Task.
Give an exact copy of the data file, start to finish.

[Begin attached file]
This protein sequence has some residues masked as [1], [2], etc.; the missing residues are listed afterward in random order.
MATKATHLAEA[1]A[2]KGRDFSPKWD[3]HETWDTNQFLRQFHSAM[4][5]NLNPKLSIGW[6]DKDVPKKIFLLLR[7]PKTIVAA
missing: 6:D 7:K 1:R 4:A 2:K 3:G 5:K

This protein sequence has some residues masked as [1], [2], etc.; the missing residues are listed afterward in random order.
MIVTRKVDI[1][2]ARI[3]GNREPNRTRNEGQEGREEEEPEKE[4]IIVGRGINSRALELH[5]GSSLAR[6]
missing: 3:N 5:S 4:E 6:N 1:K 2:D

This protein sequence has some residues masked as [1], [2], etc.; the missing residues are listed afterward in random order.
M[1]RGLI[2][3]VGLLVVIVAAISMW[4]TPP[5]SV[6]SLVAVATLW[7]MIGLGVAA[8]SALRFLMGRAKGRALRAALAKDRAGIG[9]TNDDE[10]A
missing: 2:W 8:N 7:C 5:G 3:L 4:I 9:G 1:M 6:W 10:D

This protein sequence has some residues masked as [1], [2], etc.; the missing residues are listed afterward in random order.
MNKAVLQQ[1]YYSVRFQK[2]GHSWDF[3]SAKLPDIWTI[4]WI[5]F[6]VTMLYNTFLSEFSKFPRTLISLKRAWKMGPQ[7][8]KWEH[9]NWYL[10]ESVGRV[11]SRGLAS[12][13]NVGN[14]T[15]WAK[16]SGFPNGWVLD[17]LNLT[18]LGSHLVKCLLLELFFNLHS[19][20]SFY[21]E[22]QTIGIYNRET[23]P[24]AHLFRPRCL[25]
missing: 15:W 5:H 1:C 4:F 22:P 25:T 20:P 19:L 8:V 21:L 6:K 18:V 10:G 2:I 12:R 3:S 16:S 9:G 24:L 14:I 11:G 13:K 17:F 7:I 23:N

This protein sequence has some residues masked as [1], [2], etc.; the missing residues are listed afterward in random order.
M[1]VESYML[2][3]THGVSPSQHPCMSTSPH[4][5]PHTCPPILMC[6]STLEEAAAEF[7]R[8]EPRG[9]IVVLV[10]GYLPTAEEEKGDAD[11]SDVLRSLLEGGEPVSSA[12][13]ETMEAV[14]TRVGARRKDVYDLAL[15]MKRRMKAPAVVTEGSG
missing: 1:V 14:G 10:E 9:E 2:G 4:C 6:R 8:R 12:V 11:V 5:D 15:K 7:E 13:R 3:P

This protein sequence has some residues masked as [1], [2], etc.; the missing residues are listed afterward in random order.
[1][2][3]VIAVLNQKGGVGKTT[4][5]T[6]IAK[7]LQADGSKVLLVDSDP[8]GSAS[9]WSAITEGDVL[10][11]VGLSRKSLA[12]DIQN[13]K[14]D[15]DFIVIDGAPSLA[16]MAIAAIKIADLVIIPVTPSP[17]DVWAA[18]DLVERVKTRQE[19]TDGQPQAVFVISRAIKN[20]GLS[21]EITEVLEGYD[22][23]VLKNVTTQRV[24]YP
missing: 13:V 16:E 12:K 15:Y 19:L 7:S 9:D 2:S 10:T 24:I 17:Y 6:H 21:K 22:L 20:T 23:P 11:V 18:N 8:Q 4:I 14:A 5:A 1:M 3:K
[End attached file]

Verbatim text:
This protein sequence has some residues masked as [1], [2], etc.; the missing residues are listed afterward in random order.
MATKATHLAEA[1]A[2]KGRDFSPKWD[3]HETWDTNQFLRQFHSAM[4][5]NLNPKLSIGW[6]DKDVPKKIFLLLR[7]PKTIVAA
missing: 6:D 7:K 1:R 4:A 2:K 3:G 5:K

This protein sequence has some residues masked as [1], [2], etc.; the missing residues are listed afterward in random order.
MIVTRKVDI[1][2]ARI[3]GNREPNRTRNEGQEGREEEEPEKE[4]IIVGRGINSRALELH[5]GSSLAR[6]
missing: 3:N 5:S 4:E 6:N 1:K 2:D

This protein sequence has some residues masked as [1], [2], etc.; the missing residues are listed afterward in random order.
M[1]RGLI[2][3]VGLLVVIVAAISMW[4]TPP[5]SV[6]SLVAVATLW[7]MIGLGVAA[8]SALRFLMGRAKGRALRAALAKDRAGIG[9]TNDDE[10]A
missing: 2:W 8:N 7:C 5:G 3:L 4:I 9:G 1:M 6:W 10:D

This protein sequence has some residues masked as [1], [2], etc.; the missing residues are listed afterward in random order.
MNKAVLQQ[1]YYSVRFQK[2]GHSWDF[3]SAKLPDIWTI[4]WI[5]F[6]VTMLYNTFLSEFSKFPRTLISLKRAWKMGPQ[7][8]KWEH[9]NWYL[10]ESVGRV[11]SRGLAS[12][13]NVGN[14]T[15]WAK[16]SGFPNGWVLD[17]LNLT[18]LGSHLVKCLLLELFFNLHS[19][20]SFY[21]E[22]QTIGIYNRET[23]P[24]AHLFRPRCL[25]
missing: 15:W 5:H 1:C 4:F 22:P 25:T 20:P 19:L 8:V 21:L 6:K 18:V 10:G 2:I 12:R 3:S 16:S 9:G 24:L 14:I 11:G 13:K 17:F 7:I 23:N

This protein sequence has some residues masked as [1], [2], etc.; the missing residues are listed afterward in random order.
M[1]VESYML[2][3]THGVSPSQHPCMSTSPH[4][5]PHTCPPILMC[6]STLEEAAAEF[7]R[8]EPRG[9]IVVLV[10]GYLPTAEEEKGDAD[11]SDVLRSLLEGGEPVSSA[12][13]ETMEAV[14]TRVGARRKDVYDLAL[15]MKRRMKAPAVVTEGSG
missing: 1:V 14:G 10:E 9:E 2:G 4:C 6:R 8:R 12:V 11:V 5:D 15:K 7:E 13:R 3:P

This protein sequence has some residues masked as [1], [2], etc.; the missing residues are listed afterward in random order.
[1][2][3]VIAVLNQKGGVGKTT[4][5]T[6]IAK[7]LQADGSKVLLVDSDP[8]GSAS[9]WSAITEGDVL[10][11]VGLSRKSLA[12]DIQN[13]K[14]D[15]DFIVIDGAPSLA[16]MAIAAIKIADLVIIPVTPSP[17]DVWAA[18]DLVERVKTRQE[19]TDGQPQAVFVISRAIKN[20]GLS[21]EITEVLEGYD[22][23]VLKNVTTQRV[24]YP
missing: 13:V 16:E 12:K 15:Y 19:L 7:S 9:D 2:S 10:T 24:I 17:Y 6:H 21:K 22:L 20:T 23:P 11:V 18:N 8:Q 4:I 14:A 5:A 1:M 3:K